I’ve never read Ashita no Joe. I’ve little interest in boxing. I know precious little about either. I can whistle Eye of the Tiger, but otherwise I’ve never really gotten into sweaty men giving each other concussions. Heck, I hardly ever watch sports anime — I’m not hot-blooded enough for them, probably. But here I am watching Megalo Box, and I don’t think it’s for the boxing. Make no mistake, the boxing here is pretty good. Even a boxing-ignorant like me got sucked into the intensity of the atmosphere. But if you like boxing, you’re already watching Megalo Box. If you like Ashita no Joe, you’re already watching Megalo Box. For everyone else, just browsing this new season of anime, what’s the hook for Megalo Box?

Just looking at Megalo Box, the first impression you may get is that it’s retro. It looks old, and it’s not just the haircut. The art and animation certainly resemble that of a previous generation, and that’s likely a deliberate stylistic choice considering that Megalo Box is an anniversary project. Beauty is in the eye of the beholder, but on my part I’m the kind of snobbish curmudgeon who welcomes anything that has the scent of the 20th century so Megalo Box already scores high there. More interestingly, though, Megalo Box is not just retro but also science-fiction, and for a modern audience it makes for an engaging juxtaposition. It’s a ‘used-future’ setting reminiscent of shows from yesteryear like Cowboy Bebop. Megalo Box doesn’t seem to be set in a time far from ours (the cars can’t fly, for starters), but everything has already been covered by a layer of pessimistic dust. It’s the future, and humanity’s weary. It’s a very different kind of science-fiction from the elegant spaceships and silver spires of a more idealistic vision of the future, and the setting informs the nature story on first sight.

So Megalo Box is not just an anime about boxing, but boxing in a world where both technological enhancements and corporate domination exist. I may not watch a boxing anime, but a cyberpunk boxing? I’m intrigued. Anyone played the Deus Ex videogames? I’m reminded of those. In a world where cybernetic augmentations are accepted, commonplace, and driving human biology obsolete, sports take on a fascinating new dimension. The gap between the haves and the have nots, between those who have access to the shiniest new toys and those who must make do with any old scrap, must be greater than the gap between professionals and amateurs. And what role can human skill play, when machines start to do everything we can, but better? Sports are already heavily commercialised, but what happens when ability itself becomes a commodity? There are many interesting questions that arise naturally from this setting and I hope that Megalo Box will touch on some of them.

All in all, I’m hooked. It also doesn’t hurt that this first episode was also a very well constructed pilot in general. After I got over some confusion with the chronology I really got into the entire thing. Sure, Megalo Box still follows the lines of a traditional sports anime (you don’t have to have watched a lot of those to guess who wins this match), but there’s enough of a twist to draw in someone with only passing interest like myself. That’s fine anime. That’s exactly the kind of promising start one would hope for.


ED Sequence

ED: 「かかってこいよ」 (Kakatte Koi yo) by NakamuraEmi


  1. Megalo’s apparently a loosely inspired remake of Ashita no Joe.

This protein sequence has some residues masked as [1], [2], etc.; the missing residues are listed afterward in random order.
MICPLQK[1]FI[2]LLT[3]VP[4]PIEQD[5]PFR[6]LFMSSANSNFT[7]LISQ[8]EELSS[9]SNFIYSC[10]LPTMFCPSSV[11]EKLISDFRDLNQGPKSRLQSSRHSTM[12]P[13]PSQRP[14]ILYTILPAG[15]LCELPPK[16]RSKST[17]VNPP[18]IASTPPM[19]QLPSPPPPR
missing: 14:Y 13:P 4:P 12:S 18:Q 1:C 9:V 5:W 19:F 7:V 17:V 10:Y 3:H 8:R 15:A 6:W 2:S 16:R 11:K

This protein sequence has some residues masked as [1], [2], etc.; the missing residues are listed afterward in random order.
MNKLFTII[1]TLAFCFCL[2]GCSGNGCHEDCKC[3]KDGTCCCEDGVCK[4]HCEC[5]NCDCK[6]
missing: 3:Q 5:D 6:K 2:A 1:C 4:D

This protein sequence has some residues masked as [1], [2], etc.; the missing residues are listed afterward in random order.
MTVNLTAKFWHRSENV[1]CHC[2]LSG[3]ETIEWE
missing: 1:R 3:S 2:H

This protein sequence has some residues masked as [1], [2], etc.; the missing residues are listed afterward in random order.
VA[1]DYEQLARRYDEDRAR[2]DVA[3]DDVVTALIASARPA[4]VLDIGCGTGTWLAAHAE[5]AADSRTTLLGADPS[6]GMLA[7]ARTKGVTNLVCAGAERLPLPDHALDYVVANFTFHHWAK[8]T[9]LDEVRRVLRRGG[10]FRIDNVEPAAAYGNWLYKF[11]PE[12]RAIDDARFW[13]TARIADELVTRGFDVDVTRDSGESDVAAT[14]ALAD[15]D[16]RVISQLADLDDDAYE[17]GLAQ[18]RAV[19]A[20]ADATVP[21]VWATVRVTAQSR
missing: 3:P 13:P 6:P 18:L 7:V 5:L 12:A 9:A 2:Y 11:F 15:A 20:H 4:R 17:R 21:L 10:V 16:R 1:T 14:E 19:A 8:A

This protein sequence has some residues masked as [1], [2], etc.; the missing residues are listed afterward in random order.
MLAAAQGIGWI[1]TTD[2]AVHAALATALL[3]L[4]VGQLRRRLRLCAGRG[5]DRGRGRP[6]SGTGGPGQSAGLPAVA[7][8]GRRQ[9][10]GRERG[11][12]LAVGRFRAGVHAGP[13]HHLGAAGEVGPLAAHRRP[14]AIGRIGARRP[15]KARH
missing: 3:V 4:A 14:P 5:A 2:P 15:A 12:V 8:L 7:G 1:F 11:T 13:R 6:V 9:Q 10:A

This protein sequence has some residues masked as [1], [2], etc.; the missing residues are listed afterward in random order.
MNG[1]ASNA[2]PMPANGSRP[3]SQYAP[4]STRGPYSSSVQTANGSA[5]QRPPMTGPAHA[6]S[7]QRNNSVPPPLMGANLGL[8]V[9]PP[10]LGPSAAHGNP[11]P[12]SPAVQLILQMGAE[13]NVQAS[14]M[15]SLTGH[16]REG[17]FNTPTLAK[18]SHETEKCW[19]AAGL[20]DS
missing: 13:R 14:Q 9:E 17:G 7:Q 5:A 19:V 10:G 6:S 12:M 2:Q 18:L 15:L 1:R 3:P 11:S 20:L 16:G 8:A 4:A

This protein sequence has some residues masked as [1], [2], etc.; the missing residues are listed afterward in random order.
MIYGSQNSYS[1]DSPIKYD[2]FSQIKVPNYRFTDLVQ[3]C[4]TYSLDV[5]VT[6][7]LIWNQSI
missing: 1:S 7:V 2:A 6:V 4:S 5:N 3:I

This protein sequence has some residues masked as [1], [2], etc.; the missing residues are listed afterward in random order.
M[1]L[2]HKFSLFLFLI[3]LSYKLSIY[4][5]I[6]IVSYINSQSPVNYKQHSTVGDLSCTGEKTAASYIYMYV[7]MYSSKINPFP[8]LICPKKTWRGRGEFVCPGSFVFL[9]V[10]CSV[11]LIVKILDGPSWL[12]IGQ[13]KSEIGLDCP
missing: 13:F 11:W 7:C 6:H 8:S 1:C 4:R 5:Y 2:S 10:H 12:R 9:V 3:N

Joe was a hit manga in the late 60s-early 70s; the tragic lower class hero of a developing Japan.

    Creator Chiba Tetsuya is still alive and kicking at 79.

  2. There is always something that catches you when you know you are watching something special, and this will usually hit you within the first 5-10 minutes of viewing.

    Star Wars destroyed a planet.

    The first Matrix movie had that first fight scene with Trinity (you know the one).

    Lost. Well, I don’t know what the hell Lost was, but that first season was awesome and I knew I would be sticking with it long term before the half hour mark hit. (Too bad the ending SUCKED!)

    It’s the same thing here. Except with most anime. Most MEMORABLE anime, the thing that I notice most is the SOUND. And Megalo Box did that. From the first scene to the ED, the music choice were spot-on. It all meshed well with the retro sci-fi setting. It added to the immersion and drew me in.

    I was almost sad when the ending came (and in the traditional cliffhanger, no less!). So yeah. I’m all in on this one.

  3. As a fan of Ashita no Joe, I watched this with trepidation and hoping that it wouldn’t fall flat. It is with a big sigh of relief that this 50th anniversary homage to the iconic manga/anime pulled through with this first episode showing itself as a labour of love and effort in not letting the original down. The art style used is reminiscent of the original anime’s style too.

    The main characters are well re-envisioned here – Joe Yabuki as Junk Dog, Danpei Tange as Nanbu, Yoko Shiraki as Yukiko Shirato, Tooru Rikiishi as Yuri. Junk Dog has that same self-confidence and bravado of Joe. He even drops in an eminently quotable response for the cliffhanger ending of the first episode – “They don’t make tombstones for stray dogs”.

    I was invested to follow this before it aired just because it is an anniversary homage to one of my favourite manga and anime. Now, more so because the first episode is damn good and truly shows up being a loving homage to the icon.

  4. Just wondering, is the director of Ninja Scroll and Vampire Hunter D, Yoshiaki Sawajiri, the character designer here? Because the character design of the rival at the end screams Kawajiri-sensei style, especially with the long face and the eyes.


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